Washington, D.C. --
Let's face it: A major push to pass a Renewable Energy Standard or a Cap and Trade program is very unlikely this year, or even into next. But that doesn't mean clean energy has to suffer.
A new report out from the Clean Energy Group (CEG) highlights a number of steps that can be taken to maximize existing federal policies toward renewables. Report author and CEG President, Lewis Milford, calls it “Clean Energy Pragmatism.”
Rather than wait on a sweeping piece of legislation, Lewis outlines five key short-term strategies that could have a substantial impact on the industry. The recommendations call for a creative re-positioning of funds already available from the government.
Lewis' ideas primarily focus on funding early-stage technologies. Providing more money for up-and-coming technologies is certainly a good thing – but it doesn't necessarily address the problems of mature, capital-intensive technologies like hydropower, geothermal and wind. (The main policy issue these industries face is a lack of long-term tax credits or a federal renewable energy target).
Even so, the proposals offer good food for thought. Here are some of the ideas from the report, as written by the Clean Energy Group:
- Open and Distributed Innovation: The Department of Energy (DOE) and other federal agencies should use new innovation strategies from the corporate sector to move clean energy from lab to market. Open and distributed innovation strategies would create energy breakthroughs outside the traditional research and development structures. DOE and other agencies should reprogram at least $100 million from existing funds to institute several experimental, corporate-style innovation programs to accelerate technology commercialization breakthroughs.
- Clean Energy Federalism: The federal government should recognize that states are the key to a future clean energy transition. To that end, the federal government should invest $650 million of existing funds to support a stronger technological and financing partnership with the states to deploy clean energy throughout the nation—a new “clean energy federalism.”
- Bridge the Valley of Death: In order to create commercial products from technologies that have proven success in the lab and at pilot scale, the federal government should undertake two initiatives to overcome the major obstacles to private financing of new, pre-commercial technologies: reprogram $50 million to support a negotiated collaboration with the insurance industry to explore and develop “efficacy insurance” products to reduce the technology risks of new clean energy technologies; and invest $50 million more to help state regulators develop programs for utilities to direct $1 billion of their ratepayer annual investments in power procurement for emerging clean energy technologies.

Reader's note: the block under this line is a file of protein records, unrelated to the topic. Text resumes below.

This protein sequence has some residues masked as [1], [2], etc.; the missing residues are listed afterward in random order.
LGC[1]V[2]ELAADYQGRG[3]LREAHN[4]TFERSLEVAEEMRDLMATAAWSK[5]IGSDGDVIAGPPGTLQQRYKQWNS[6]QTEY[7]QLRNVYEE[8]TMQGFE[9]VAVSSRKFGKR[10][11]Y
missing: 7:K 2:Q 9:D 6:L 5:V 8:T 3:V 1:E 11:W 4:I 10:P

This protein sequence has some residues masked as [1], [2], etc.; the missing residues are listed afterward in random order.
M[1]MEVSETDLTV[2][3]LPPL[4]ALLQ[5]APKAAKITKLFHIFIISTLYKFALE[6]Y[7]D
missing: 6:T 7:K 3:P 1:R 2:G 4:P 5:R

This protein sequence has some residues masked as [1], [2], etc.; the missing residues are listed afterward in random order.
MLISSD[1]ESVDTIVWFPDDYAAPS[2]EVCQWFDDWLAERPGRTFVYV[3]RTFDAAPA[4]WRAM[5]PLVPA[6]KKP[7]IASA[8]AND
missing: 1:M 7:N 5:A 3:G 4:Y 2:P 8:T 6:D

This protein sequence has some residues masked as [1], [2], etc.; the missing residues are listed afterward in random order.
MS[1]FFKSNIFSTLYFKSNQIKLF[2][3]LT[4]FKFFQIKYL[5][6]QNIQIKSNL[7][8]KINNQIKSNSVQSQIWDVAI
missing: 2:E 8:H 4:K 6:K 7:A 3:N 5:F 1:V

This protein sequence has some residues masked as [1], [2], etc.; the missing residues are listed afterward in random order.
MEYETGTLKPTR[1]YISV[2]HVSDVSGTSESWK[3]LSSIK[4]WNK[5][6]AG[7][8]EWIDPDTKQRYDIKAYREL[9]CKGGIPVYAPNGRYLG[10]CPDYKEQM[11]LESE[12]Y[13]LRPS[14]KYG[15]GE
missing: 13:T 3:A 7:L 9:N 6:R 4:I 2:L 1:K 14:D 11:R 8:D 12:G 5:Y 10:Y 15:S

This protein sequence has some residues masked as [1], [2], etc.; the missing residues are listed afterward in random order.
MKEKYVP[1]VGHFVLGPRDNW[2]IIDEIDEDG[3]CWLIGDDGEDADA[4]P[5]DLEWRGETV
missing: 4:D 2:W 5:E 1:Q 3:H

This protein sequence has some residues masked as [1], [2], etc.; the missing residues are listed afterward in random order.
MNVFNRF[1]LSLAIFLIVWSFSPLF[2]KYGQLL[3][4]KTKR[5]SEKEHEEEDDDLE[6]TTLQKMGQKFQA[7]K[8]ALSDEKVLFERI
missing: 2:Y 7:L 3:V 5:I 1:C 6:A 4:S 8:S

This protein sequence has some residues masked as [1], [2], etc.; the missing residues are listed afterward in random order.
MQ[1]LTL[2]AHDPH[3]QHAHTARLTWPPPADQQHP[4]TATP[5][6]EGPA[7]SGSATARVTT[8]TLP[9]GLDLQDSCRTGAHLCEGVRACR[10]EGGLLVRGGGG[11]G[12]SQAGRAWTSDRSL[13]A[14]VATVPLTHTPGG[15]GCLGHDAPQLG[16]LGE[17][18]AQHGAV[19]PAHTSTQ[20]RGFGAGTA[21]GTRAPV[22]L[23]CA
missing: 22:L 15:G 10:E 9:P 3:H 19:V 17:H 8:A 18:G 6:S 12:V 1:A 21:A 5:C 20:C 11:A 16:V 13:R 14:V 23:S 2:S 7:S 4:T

- Federal- State Procurement: The DOE should lead a coalition of federal and state agencies to commit to procure at least $1 billion in power from emerging technologies such as offshore wind and marine power, technologies that now receive significant research funds.
- International Cooperation for Product Development and Deployment: On a global scale, the U.S. State Department and the DOE should reprogram $100 million in existing funding commitments to support greater cooperation in technology innovation, more coordination of public clean energy investors, and a better linking of these activities with the private sector. This would support technology and finance initiatives among developed and developing countries.
It seems the Obama Administration is already thinking about how to re-deploy some government funds. Last week, the administration proposed taking money from the slow-moving loan guarantee program and putting it toward investment tax credits, which have been far more effective in getting projects moving.
The Clean Energy Group sent a letter to the President with the above recommendations this week. Since the administration is already in the mood to reconsider certain policies, perhaps these ideas will have some traction.